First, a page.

To contend that the entire range of those tax cuts were helpful, never mind the additional cuts George W. Bush has made in top marginal rates, one must blindly accept that there are no flaws in supply-side economic thinking. If the United States existed in complete economic isolation, stimulating business investment would indeed be a good thing for American workers at any income level. The United States must exist in the context of a larger world. Stimulating business investment may still make the rich richer, but to today’s Wall Street this chiefly involves exporting jobs to foreign nations. Be it lower standards of living, lax environmental standards, government suppression of labor organization, or a number of other causes; increases in activity by American investors seem fund additional business activity any place but America.

A wise leader would make use of tariffs and even trade sanctions in efforts to level the global playing field. Serious economists would largely agree that import taxes produce economic drag. Yet capital flight is also bad for an economy shedding its own supply of investment funds. Whether it is ignorance or willful denial, it seems the powers that be are unwilling to recognize there is any disadvantage to relentless pushes for free trade. Trade barriers, and much more importantly the threat of raising trade barriers, are genuinely useful methods of motivating trading partners to implement workplace safety standards, lift legal barriers to unionization, practice sound environmental protection, etc. However, this tactic never yields results when an ideological zealot telegraphs to the entire world that no such barriers would be raised for economic purposes.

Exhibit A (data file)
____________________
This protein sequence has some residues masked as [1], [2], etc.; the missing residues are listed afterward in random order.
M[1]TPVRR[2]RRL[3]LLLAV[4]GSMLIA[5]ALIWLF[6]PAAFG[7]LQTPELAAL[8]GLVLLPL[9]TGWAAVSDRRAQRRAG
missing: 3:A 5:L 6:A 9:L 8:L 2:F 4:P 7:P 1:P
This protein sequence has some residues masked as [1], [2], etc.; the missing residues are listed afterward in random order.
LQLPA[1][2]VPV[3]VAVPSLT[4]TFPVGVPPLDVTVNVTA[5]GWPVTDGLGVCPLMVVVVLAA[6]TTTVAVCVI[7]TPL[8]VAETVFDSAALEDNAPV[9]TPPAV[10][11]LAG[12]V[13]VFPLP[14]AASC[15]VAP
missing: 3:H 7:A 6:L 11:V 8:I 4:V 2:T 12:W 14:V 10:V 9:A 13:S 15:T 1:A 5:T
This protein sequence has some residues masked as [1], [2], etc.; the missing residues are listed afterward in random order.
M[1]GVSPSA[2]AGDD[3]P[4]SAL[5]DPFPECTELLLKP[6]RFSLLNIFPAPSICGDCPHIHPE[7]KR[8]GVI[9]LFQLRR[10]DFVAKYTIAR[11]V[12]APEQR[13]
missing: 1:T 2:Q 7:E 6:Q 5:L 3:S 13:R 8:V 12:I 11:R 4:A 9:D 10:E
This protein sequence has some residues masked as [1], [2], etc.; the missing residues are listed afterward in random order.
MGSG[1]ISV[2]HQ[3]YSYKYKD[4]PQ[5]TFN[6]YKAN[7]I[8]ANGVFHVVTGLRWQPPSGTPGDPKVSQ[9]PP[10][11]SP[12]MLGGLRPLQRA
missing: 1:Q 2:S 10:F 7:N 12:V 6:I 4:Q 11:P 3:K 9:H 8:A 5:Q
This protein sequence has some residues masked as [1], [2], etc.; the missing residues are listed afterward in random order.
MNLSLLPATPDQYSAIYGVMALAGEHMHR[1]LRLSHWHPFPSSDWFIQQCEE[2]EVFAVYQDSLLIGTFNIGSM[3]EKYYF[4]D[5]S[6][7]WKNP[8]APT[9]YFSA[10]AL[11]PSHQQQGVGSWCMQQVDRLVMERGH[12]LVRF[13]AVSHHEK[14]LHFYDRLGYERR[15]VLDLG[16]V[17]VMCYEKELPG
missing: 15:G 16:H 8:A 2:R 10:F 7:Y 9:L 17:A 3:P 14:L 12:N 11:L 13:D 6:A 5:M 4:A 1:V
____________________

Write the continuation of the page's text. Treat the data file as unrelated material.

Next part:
However, “voodoo economics” is profoundly misguided for reasons that go beyond the fact that the United States has trading partners. It also fits into the warped ideology holding that captains of industry are the only people who actually matter in a national economy. Ordinary working families in the United States today have essentially the same purchasing power as ordinary working families from three decades earlier. By contrast, already wealthy citizens have enjoyed almost all the impressive national growth achieved during this time. Looking purely at the quantities, it would seem that a “trickle down” approach actually discourages the trickling down of wealth.